New Insights into Non-Invasive His Bundle Potential Detection on High Resolution Body Surface Recordings

Nolwenn Tan1, Romain Tixier2, Josselin Duchateau2, Laura Bear3, Remi Dubois1
1IHU LIRYC, 2Bordeaux University Hospital, 3IHU-LIRYC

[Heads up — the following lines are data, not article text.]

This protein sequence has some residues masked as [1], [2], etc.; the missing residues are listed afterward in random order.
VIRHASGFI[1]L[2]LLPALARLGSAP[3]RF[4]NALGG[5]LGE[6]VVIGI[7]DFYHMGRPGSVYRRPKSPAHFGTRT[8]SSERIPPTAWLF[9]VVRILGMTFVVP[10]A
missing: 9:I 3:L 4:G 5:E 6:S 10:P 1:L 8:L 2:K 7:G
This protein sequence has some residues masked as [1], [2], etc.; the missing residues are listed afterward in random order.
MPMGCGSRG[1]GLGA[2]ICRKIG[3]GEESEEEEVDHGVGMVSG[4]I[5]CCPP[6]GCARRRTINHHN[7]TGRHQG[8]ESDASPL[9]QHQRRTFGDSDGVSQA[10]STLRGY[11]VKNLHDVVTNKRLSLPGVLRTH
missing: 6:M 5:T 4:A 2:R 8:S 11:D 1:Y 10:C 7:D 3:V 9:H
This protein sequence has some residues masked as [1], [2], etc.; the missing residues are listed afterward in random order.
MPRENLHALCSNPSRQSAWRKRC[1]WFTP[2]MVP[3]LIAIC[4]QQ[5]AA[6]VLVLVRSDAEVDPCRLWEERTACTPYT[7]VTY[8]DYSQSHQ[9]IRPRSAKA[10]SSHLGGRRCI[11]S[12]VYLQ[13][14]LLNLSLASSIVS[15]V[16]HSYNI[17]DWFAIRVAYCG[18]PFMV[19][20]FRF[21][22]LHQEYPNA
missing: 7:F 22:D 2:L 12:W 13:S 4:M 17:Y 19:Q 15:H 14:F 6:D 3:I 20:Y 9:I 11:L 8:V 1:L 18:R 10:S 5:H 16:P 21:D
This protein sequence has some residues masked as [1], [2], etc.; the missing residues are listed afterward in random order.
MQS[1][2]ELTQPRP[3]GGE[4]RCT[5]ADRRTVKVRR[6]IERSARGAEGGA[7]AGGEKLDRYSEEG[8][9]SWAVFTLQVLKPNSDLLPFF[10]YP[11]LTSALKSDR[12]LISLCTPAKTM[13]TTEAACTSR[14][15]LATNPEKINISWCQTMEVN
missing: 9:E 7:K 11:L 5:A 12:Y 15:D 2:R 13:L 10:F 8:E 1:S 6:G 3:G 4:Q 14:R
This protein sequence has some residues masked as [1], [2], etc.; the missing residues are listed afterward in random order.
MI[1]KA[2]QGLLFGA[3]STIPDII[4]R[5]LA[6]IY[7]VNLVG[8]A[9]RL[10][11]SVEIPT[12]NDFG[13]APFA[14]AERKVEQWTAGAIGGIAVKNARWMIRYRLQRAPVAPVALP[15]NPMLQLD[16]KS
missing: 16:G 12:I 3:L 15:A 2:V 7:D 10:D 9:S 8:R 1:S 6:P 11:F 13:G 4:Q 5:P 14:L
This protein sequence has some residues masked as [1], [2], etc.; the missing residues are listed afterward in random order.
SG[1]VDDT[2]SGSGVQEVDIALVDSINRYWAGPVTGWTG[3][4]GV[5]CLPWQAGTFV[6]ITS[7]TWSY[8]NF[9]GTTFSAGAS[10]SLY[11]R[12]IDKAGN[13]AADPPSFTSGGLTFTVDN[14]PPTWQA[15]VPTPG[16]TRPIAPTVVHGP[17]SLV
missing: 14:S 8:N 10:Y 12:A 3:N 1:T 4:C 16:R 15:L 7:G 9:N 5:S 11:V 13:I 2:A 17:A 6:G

Introduction: Abnormal conduction of the His bundle can lead to AV block and in more serious cases to arrhythmias. The His bundle potential has a high frequency and low amplitude making its detection challenging. Currently, the His-Ventricular (HV) interval can only be recorded invasively. This study presents a novel non-invasive method to detect the HV interval from high-resolution body surface signals. Method: 35 patients (53±16.5 years) were included in this study. All patients underwent an invasive electrophysiological study to obtain the true HV interval. Prior to each procedure, body surface signals were recorded using 128 electrodes sampled at 2048 Hz during 8 minutes. Baseline cancelling and/or a notch filter were applied to the body surface signals before signal averaging was performed using only the beats occurring during the exhalation phase of respiration. 4 wide bipolar signals (2 electrodes spaced 50 mm) in the vertical, horizontal, right diagonal and left diagonal directions were computed, as well as Laplacians signals. Bipolar and Laplacian signals were highpass filtered at 30 Hz. Results: Non-invasive HV interval measurements were not performed on 2 (6%) patients because body surface signals were too noisy. His potentials were invisible on the bipolar signals of 5 (14%) patients and on the Laplacian signals of 7 patients (20%). Comparison between remaining patients demonstrated invasive HV interval (58.5±15 ms) and non-invasive HV interval (53.6±14 ms) measured on bipolar signals showed an encouraging squared correlation coefficient (SCC=0.66). HV intervals measured on Laplacian electrodes (53.8±18 ms) were less correlated (SCC=0.50) with invasive measurements. Conclusion: This study shows promising results that the HV interval can be measured non-invasively using a new approach based on large localized bipolar signals and Laplacian signals. Future improvements such as recording simultaneously invasive and non-invasive HV activities and studying more patients should be done to assess better results.